A bigger broom needed: the Detainee Inquiry

Overnight I saw some bitterly ironic comments on social media about that horrible Afghan 'urination video'– the one appearing to show four US Marines in Afghanistan urinating on several prone (dead?) bodies in front of them.

Some commentators were saying things like: “This is fitting on the day that Guantánamo is now ten years old”.

You can see their point. With the US authorities (figuratively) urinating all over international human rights standards with the indefinite detention without trial of 167 detainees at Guantánamo (and reportedly thousands more at Bagram in Afghanistan), human rights activists are angry and dismayed. Quite understandably.

The US military authorities are promising to investigate the video and that’s at least a start – but what about the much, much wider investigation – a properly independent one – that we still need to see into prisoner abuse (and other human rights violations) perpetrated by US forces (military and civilian) ever since 9/11? Where indeed.

Meanwhile, the big news on this side of the pond is that the Crown Prosecution Service will not (for now) be charging anyone over allegations that British officials (apparently one member of MI5 and one member of MI6) were involved in the abuse of detainees. On the other hand, there will be further investigations into “a complaint from a detainee in which specific allegations of criminal wrongdoing were raised in relation to alleged rendition and alleged ill-treatment in Libya” (to quote the DPP/Met joint statement today).

Is this disappointing? Well, hard to say. The fact that the Met was investigating in the first place is welcome, as is the rendition investigation (which could be hugely significant).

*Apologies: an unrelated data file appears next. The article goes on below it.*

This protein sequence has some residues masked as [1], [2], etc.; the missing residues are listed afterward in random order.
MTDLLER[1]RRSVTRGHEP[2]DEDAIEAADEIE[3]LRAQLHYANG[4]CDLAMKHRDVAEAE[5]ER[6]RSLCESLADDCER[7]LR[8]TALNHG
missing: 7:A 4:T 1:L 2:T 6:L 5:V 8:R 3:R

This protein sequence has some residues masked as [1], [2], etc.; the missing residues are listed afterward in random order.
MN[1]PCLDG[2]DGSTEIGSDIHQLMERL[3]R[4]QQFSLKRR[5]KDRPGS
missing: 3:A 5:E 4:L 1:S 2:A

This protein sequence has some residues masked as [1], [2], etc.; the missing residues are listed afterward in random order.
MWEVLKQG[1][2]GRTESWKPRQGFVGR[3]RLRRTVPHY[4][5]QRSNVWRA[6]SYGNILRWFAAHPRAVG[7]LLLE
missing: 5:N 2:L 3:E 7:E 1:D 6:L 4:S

Establishing criminal responsibility for wrongdoing in affairs like this is massively important. But it’s also about establishing what went on, what were the systemic and institutional issues? This means getting to the full detail (and making that detail properly known to the general public) about how far into the mire British officials slipped during the “war on terror”. We already have quite a lot of information suggesting that UK officials were aware of the abuse of prisoners, that they knew full well they were being held without lawyers and in secret, and that they were likely to be rendered to place like Guantánamo at the end of their ordeals.

The “Detainee Inquiry” tasked with the job of getting to the bottom of this (cleaning out the Augean stables, to use that time-worn image) is presently underpowered and not up to the job. We need a bigger broom.

Finally – apologies for the way that bodily excreta have featured so prominently in this post. But then again, sometimes there’s no avoiding the shit, the piss, the blood and the torture.

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Our blogs are written by Amnesty International staff, volunteers and other interested individuals, to encourage debate around human rights issues. They do not necessarily represent the views of Amnesty International.
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